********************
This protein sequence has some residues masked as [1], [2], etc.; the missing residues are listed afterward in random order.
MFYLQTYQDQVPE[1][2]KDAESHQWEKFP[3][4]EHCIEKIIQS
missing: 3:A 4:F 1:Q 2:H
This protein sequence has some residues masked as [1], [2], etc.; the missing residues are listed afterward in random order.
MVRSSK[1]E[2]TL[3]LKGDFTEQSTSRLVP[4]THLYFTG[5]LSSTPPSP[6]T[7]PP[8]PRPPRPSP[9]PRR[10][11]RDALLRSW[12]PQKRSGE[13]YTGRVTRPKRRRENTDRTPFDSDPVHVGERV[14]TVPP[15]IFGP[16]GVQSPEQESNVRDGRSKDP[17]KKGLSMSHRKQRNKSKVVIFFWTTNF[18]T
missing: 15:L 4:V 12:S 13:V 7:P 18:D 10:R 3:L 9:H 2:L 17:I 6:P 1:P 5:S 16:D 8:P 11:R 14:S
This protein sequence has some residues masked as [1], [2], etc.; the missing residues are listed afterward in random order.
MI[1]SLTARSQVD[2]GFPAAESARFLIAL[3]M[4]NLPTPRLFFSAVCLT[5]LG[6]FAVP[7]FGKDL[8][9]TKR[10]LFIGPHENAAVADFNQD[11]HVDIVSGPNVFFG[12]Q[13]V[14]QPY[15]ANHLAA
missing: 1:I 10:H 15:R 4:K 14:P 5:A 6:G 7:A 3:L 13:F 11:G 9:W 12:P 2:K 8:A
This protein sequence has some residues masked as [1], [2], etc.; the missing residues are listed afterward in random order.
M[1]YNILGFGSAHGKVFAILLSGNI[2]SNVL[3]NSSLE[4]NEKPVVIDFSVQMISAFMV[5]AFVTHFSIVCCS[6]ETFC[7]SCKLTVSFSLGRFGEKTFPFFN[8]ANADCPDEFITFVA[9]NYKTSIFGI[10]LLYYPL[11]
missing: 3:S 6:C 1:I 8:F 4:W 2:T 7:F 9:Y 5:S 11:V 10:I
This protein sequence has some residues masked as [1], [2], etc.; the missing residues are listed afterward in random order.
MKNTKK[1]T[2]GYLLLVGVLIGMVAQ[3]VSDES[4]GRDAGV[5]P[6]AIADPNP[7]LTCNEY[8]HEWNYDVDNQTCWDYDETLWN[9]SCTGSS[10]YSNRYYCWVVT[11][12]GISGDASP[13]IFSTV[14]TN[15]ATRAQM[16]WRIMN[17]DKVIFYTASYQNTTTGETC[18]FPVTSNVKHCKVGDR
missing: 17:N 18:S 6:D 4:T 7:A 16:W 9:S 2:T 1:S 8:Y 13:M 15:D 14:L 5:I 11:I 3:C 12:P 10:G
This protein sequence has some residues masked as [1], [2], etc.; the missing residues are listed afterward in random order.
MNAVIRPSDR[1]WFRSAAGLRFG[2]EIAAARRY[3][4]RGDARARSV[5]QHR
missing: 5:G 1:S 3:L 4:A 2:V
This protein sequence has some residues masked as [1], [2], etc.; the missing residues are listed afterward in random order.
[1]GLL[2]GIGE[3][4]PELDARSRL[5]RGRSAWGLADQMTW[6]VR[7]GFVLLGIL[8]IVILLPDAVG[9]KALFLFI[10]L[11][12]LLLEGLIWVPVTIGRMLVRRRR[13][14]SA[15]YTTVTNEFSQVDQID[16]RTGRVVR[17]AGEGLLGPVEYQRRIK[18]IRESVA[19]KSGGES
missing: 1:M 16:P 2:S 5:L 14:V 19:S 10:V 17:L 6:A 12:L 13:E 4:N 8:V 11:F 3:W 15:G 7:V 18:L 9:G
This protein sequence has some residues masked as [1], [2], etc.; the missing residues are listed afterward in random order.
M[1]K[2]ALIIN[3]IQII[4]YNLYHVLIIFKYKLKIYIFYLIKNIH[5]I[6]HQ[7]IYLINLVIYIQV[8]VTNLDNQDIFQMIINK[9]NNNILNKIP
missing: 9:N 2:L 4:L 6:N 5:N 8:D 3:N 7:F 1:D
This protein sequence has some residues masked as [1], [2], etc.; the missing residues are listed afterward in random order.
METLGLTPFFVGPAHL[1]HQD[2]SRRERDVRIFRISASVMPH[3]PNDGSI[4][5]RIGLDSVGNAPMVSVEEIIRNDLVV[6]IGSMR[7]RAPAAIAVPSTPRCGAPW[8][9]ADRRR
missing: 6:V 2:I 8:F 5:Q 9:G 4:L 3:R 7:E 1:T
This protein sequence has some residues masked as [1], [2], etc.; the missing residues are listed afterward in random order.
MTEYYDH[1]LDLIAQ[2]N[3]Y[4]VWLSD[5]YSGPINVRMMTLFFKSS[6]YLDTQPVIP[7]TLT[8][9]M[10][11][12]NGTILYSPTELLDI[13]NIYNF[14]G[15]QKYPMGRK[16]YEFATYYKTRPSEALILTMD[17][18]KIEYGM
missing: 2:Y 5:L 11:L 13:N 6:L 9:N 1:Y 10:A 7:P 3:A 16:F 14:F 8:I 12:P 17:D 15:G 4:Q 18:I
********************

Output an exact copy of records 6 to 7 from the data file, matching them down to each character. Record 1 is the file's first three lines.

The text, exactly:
This protein sequence has some residues masked as [1], [2], etc.; the missing residues are listed afterward in random order.
MNAVIRPSDR[1]WFRSAAGLRFG[2]EIAAARRY[3][4]RGDARARSV[5]QHR
missing: 5:G 1:S 3:L 4:A 2:V
This protein sequence has some residues masked as [1], [2], etc.; the missing residues are listed afterward in random order.
[1]GLL[2]GIGE[3][4]PELDARSRL[5]RGRSAWGLADQMTW[6]VR[7]GFVLLGIL[8]IVILLPDAVG[9]KALFLFI[10]L[11][12]LLLEGLIWVPVTIGRMLVRRRR[13][14]SA[15]YTTVTNEFSQVDQID[16]RTGRVVR[17]AGEGLLGPVEYQRRIK[18]IRESVA[19]KSGGES
missing: 1:M 16:P 2:S 5:L 14:V 19:S 10:V 17:L 6:A 12:L 13:E 4:N 8:V 11:F 3:W 15:G 7:V 18:L 9:G